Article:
First, Hamlet had lost the love of his life Ophelia; her father and brother who instruct her to distance herself from Hamlet have in effect taken her from him. This sends him into anger mode that has to be exerted somehow, which happens to be desire for his mother, the next love in his life. Secondly, Freuds theory that Hamlets mind has a conscious level and a subconscious level helps us to understand Hamlets motivations and actions towards his mother, such as apparently going to her for support. Hamlet might have really been going to his mother for reasons more intricate than that.
To fully analyse Hamlets character I must study him throughout the entire play. From the very beginning Hamlet makes rash decisions. For example in Act1sc. iv he goes alone with the ghost even though Horatio tells him not to. L. 81. Be ruled you shall not go. Hamlet does not know if the ghost is in fact an honest or good ghost. This shows that from the very start we see Hamlet has little respect for his life. In fact Horatios speech here is of equal importance as Hamlets in revealing Hamlets current state of mind. L. 69-78. What if it tempt you toward the flood, my lord,
Or to the dreadful summit of the cliff We see that Hamlets best friend, obviously a character who knows him well, is worried about how easily Hamlet may be tempted to his death. He carries on to say: The very place puts toys of desperation He refers here to fanciful impulses, which result in despair and even suicide. It seems that Horatio believes Hamlet to be emotionally vulnerable. This is shown within the lines 73-74: Which might deprive your sovereignty of reason And draw you into madness?… Such analysis would in fact lead one to believe Hamlet is actually on the brink of madness from the start.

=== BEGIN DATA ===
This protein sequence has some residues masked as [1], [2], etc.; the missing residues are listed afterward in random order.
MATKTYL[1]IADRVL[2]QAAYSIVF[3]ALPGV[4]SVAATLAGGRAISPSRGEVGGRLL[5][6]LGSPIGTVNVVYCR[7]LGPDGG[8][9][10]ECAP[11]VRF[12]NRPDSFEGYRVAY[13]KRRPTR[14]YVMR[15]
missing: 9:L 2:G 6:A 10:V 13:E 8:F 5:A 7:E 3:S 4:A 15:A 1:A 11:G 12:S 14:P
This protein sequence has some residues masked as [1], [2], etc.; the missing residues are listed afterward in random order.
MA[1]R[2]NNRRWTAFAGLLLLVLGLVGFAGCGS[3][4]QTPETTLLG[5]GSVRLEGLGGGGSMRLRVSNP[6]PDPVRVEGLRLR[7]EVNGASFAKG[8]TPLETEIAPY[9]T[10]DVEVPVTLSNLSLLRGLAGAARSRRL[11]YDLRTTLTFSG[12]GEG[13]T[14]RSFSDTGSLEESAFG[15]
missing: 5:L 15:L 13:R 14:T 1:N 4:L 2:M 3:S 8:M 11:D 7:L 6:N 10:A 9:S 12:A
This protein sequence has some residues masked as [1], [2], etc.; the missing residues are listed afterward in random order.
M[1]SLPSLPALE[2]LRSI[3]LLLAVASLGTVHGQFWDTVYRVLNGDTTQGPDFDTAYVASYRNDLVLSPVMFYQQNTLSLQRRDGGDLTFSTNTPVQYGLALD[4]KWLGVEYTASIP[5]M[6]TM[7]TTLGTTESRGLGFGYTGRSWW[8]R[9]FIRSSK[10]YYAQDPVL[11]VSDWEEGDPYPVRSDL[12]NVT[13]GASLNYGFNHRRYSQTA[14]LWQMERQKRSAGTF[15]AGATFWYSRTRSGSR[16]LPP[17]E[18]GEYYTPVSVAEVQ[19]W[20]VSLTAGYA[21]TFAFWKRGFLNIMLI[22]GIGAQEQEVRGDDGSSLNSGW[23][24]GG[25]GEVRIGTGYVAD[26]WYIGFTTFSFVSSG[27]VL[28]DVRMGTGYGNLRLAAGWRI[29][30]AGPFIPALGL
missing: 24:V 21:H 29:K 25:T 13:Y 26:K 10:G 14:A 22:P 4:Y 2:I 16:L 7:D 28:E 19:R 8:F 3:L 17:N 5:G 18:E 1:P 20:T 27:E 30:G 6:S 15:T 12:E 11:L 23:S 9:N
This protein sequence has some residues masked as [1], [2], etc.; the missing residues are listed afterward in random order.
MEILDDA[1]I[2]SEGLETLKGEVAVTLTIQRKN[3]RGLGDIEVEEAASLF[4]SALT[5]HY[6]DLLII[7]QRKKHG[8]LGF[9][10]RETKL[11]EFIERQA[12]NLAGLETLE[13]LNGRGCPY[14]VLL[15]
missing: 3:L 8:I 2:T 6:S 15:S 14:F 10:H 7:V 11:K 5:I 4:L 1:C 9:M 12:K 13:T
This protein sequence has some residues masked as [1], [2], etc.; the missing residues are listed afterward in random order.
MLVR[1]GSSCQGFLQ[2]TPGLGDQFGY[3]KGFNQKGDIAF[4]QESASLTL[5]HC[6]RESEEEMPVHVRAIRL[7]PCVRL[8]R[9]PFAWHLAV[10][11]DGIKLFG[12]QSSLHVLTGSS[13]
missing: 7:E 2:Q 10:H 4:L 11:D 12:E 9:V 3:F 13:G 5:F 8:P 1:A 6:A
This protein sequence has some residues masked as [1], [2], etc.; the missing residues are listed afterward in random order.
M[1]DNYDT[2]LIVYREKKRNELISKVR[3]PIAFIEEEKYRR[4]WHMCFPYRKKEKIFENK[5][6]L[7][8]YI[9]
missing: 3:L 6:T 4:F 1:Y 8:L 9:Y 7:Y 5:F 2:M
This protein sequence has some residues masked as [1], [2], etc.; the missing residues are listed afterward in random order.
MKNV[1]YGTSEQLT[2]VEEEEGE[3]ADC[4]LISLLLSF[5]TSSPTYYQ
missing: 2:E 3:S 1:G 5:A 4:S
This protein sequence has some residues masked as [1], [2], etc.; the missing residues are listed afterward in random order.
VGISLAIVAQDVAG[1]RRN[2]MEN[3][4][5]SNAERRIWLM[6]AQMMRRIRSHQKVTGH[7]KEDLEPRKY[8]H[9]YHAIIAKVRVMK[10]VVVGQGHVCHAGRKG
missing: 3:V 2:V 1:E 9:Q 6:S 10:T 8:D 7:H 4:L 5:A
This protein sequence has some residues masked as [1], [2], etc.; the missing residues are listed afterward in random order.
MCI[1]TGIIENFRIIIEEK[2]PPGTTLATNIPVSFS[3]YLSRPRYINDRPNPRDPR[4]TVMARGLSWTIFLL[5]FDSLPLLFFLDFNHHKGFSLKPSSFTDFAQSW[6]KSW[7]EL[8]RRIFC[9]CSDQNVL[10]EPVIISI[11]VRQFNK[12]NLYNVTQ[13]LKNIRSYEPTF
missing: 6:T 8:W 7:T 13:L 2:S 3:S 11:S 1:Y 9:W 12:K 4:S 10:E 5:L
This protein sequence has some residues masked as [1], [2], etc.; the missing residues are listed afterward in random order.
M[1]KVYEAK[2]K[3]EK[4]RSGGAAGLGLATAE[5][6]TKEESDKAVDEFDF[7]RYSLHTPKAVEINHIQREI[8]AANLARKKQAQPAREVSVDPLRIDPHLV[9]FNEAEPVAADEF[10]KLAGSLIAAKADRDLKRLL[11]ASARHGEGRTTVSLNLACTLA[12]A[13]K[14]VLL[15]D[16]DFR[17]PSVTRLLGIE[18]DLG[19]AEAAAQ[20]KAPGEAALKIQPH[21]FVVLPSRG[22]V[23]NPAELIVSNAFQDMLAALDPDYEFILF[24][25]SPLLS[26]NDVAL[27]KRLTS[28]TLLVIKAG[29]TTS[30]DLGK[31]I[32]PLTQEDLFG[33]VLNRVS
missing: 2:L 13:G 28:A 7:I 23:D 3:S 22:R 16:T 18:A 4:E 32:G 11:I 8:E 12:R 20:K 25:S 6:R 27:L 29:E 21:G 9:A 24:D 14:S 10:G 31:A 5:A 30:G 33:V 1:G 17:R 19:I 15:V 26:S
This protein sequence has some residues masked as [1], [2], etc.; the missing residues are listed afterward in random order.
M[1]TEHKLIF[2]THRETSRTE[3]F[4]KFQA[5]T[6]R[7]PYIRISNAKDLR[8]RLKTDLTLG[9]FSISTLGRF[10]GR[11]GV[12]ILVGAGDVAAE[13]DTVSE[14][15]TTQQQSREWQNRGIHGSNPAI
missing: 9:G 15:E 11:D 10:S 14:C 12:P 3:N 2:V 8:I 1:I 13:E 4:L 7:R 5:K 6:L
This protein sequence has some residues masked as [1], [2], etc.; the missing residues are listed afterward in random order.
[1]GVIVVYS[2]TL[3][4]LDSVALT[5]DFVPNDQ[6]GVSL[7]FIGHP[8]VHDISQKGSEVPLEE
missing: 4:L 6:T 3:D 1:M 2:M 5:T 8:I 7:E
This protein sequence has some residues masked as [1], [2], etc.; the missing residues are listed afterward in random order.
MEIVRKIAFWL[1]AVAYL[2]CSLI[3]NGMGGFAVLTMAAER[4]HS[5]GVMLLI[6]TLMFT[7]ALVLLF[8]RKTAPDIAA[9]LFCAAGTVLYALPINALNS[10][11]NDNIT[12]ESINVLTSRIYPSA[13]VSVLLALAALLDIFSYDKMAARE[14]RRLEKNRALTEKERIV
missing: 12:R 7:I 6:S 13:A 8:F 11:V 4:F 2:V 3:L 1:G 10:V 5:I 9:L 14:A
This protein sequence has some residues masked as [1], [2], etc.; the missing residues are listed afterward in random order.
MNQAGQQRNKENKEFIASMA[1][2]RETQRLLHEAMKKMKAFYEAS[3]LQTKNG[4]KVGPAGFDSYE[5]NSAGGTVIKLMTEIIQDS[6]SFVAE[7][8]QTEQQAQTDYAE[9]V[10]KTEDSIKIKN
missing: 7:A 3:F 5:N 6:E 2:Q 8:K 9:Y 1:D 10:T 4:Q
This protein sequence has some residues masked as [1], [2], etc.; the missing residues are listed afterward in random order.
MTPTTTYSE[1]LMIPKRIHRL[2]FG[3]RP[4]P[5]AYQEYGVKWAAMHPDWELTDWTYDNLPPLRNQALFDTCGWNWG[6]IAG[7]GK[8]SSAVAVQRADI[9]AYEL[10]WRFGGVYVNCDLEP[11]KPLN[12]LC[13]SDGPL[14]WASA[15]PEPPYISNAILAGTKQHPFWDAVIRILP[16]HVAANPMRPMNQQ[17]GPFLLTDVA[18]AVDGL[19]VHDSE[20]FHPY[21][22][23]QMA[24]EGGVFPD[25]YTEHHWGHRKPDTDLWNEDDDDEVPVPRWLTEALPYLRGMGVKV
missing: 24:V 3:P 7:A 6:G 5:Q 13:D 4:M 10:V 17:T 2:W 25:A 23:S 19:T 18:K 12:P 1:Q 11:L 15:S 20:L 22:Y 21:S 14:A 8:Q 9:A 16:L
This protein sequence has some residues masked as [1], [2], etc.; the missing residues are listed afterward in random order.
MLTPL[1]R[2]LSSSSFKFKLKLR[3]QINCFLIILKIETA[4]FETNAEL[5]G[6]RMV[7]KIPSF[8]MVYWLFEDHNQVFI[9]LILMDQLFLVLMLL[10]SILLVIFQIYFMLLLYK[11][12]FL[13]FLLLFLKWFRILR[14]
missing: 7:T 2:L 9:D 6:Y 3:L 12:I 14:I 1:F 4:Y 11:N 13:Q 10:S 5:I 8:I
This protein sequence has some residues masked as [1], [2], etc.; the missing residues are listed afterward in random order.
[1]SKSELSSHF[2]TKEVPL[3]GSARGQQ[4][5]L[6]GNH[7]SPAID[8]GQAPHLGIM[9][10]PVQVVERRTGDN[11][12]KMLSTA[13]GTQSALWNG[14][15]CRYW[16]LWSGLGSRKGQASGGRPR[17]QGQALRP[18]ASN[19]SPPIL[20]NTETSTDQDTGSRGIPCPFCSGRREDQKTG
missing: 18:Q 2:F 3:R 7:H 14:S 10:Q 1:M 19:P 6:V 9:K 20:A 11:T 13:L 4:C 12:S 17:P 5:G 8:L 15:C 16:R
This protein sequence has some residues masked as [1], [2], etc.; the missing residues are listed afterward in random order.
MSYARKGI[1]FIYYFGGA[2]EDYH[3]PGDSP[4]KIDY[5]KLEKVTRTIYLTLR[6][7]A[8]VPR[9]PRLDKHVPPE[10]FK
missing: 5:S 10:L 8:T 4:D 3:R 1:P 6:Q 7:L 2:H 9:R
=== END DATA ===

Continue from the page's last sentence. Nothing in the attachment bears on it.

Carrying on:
Hamlet first directly reveals to the audience the turmoil he feels within his first soliloquy, Act1sc. v L. 92-112. Here Hamlet darts from one topic to another, using fragmented phrases and rhetorical questions. This language depicts his confused emotional state. It is at the end of Act 1 L. 172. that we learn, as he tells Horatio and Marcellus, of Hamlets ploy to, To put an antic disposition on – Could this encourage us to believe that throughout Hamlet is feigning insanity? Even in such crazy situations Hamlet can keep mental stability, shielded from true madness by his feigned insanity.